In Rebbe Nachman's famous teaching, Azamra, he asks us to look for people's good points. Look for them in others. And especially look for and focus on the good points in yourself. This brings us to joy, the Rebbe tells us. The joy washes over us and we begin to yearn to feel the connection
Was positive psychology actually discovered in 1807? In that year, a powerful teaching called Azamra was revealed. Azamra is a foundational lesson taught by Rebbe Nachman of Breslov, often called the Doctor of the Soul. He taught this lesson three years before his death. Rebbe Nachman told his students to carry Azamra with them their entire lives and to review it often. Every day still, people around the world learn and review this life-changing teaching. Azamra has much in common with some tenets of positive psychology. "Positive psychology is the branch of psychology that uses scientific understanding and effective intervention to aid in the achievement of a positive outlook when it comes to subjective experiences, individual traits, and events that occur throughout one's lifetime."* The word Azamra means "I will sing." By concentrating on the positive points (soul notes) within, beautiful melody is created, made up of all the beautiful notes we discover and focus on. As we practice Azamra, we compose and sing the song of our soul.
A Story A renowned doctor, an award winning professor of medicine, was in residence for a few months at the fortress. There he examined and treated the countess and other members of the noble family. One day at tea, the countess said, “We have a local healer in our village, a righteous man whose medical expertise is indisputable.” The doctor hid his sneer behind his handkerchief. “Oh, I’d love to meet him.” So, the countess sent for the Baal Shem Tov right away. When he arrived the doctor grilled him. “Where did you study medicine? Who were your professors? What papers have you published?” The Baal Shem Tov humbly shook his head and said, “God revealed to me various powerful cures and the local peasants showed me where the herbs grow.”
It's better to be a fool who believes in everything, than to be a skeptic who believes in nothing—not even the truth. —Rebbe Nachman of Breslov You can train your brain to be skeptical. And being a skeptic sometimes has value. For example, when it comes to analysis of data, it's actually good to be skeptically analytical. That is the basis of quality research. It's good, for example, to be thoroughly skeptical about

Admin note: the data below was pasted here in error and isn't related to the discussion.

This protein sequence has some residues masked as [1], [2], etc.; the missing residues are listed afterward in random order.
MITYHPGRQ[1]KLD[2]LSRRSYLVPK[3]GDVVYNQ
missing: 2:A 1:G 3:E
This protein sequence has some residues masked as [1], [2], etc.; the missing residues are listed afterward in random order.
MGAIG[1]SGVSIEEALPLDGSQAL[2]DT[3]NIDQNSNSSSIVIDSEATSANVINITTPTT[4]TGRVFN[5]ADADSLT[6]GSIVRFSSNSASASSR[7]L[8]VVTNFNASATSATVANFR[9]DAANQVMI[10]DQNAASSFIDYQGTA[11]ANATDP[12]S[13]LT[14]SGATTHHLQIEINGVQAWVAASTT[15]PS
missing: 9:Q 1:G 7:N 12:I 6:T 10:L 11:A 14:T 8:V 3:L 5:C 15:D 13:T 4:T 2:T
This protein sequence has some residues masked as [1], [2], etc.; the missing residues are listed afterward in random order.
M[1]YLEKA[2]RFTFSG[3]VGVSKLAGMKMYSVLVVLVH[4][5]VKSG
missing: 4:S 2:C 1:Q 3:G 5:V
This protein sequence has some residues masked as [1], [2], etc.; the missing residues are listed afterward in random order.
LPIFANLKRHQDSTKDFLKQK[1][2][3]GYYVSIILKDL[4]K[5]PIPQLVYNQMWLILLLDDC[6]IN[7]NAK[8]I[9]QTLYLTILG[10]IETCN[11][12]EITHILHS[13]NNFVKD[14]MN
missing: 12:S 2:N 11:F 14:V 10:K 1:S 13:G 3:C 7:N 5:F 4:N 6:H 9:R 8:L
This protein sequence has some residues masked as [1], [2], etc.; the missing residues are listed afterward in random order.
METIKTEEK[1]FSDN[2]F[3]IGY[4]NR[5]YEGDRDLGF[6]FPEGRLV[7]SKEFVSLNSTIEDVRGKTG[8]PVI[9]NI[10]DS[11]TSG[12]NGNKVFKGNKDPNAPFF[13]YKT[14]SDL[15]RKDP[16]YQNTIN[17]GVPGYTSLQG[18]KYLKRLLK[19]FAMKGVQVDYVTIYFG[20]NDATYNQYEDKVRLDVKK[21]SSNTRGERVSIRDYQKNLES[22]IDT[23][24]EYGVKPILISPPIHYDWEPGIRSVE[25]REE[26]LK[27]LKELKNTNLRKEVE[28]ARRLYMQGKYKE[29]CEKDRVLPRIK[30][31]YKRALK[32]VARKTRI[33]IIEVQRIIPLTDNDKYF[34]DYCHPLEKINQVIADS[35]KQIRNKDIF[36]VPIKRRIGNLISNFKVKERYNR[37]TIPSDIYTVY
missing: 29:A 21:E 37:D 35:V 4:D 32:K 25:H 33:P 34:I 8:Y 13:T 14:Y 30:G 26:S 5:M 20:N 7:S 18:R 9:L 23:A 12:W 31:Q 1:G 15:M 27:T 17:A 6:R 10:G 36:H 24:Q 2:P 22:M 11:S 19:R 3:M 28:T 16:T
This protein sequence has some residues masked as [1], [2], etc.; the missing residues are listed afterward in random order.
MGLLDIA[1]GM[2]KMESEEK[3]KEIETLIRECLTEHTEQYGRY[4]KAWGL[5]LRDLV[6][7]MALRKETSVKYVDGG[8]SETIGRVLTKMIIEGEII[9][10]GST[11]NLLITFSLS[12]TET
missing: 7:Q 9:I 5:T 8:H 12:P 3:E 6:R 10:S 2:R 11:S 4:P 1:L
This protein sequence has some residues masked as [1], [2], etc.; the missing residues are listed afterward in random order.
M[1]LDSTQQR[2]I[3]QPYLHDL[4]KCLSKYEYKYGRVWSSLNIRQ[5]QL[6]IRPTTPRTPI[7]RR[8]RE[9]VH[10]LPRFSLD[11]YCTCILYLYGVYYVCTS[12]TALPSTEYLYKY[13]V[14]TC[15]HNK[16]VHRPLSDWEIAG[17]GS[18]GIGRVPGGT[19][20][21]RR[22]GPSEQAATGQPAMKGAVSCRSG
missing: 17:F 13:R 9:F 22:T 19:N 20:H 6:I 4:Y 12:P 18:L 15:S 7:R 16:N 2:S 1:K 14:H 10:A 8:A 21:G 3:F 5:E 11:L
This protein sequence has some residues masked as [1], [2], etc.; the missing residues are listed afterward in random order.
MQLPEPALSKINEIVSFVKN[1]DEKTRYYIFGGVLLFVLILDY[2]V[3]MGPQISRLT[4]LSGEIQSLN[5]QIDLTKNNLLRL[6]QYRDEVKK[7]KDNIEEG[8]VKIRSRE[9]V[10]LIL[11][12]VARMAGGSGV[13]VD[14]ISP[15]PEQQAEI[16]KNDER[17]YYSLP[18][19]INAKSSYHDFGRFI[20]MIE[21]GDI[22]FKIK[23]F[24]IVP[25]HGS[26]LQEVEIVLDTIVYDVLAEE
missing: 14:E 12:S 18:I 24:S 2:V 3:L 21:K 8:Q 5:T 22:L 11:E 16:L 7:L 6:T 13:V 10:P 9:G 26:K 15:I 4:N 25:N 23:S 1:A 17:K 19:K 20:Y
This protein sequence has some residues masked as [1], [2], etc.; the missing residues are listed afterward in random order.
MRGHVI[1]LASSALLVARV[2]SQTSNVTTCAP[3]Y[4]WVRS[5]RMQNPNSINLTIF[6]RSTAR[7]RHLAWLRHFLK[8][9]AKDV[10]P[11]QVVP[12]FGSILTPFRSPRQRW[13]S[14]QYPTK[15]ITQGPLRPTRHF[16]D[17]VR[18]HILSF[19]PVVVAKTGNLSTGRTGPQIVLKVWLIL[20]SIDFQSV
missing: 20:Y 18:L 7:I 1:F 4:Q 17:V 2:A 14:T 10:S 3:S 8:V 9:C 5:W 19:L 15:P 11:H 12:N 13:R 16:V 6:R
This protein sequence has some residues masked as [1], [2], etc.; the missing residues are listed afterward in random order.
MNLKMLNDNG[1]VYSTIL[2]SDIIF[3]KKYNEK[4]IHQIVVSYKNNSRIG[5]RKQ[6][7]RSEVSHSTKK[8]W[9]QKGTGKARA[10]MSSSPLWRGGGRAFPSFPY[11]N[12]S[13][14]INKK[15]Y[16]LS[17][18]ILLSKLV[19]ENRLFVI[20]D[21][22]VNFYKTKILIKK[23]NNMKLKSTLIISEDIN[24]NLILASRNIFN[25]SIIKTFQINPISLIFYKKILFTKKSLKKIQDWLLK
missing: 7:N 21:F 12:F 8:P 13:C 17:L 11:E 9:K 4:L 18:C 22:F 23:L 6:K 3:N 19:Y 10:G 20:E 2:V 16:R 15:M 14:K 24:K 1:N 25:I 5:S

Many years ago, I first began to explore the teachings of Rebbe Nachman of Breslov. At once, I experienced powerful feelings of déjà-vu. On the one hand, I felt like I was remembering ancient truths, deeply buried primal memories. On the other hand, the teachings were utterly fresh, unlike anything I’d ever heard. Breslov wisdom contains hidden koan-like truths combined with hammer-over-the-head obviousness. Some of these teachings are complex spiritual puzzles. Others are simple, but deceptively so, because to live with Breslov consciousness is challenging, to say the least. I began by reading
From the wisdom of Rebbe Nachman of Breslov: Joy is not a sidebar on your spiritual journey, it's necessary to your spiritual journey. (Cultivate joy.) 2. If you believe you can destroy, believe you can repair. (You have the power to make things better.) 3. People believe forgetting is a bad thing. I say it is a good thing. Forget the troubles of your past. (Don't let them inhabit your mind and rule your inner world.)
Among the thinking classes there is the general assumption that black and white thinking, that is thinking that assigns ideas and things into simple polar opposites, is the mental refuge of riff raff—political, psychological, and otherwise. It doesn't allow for nuance, isn't sophisticated enough, and is the mark of a dull mind. However, black and white thinking is surprisingly common, even among the thinking classes who deride it. For example, think about your personal viewpoint on these oppositional pairs:
It can be hard to keep your outlook positive–all kinds of obstacles arise for all kinds of reasons. In America, for all our political correctness, there is often an embrace of snarkiness, mockery, shaming and especially labeling. Don't like a political point of view? Slam it. Label it evil. Don't like a person in the public eye? Slam them. Label them rotten. Disagree with a friend or family member? Pigeonhole them in any number of unpleasant categories. Labeling is different than constructive criticism. Constructive or healthy criticism is a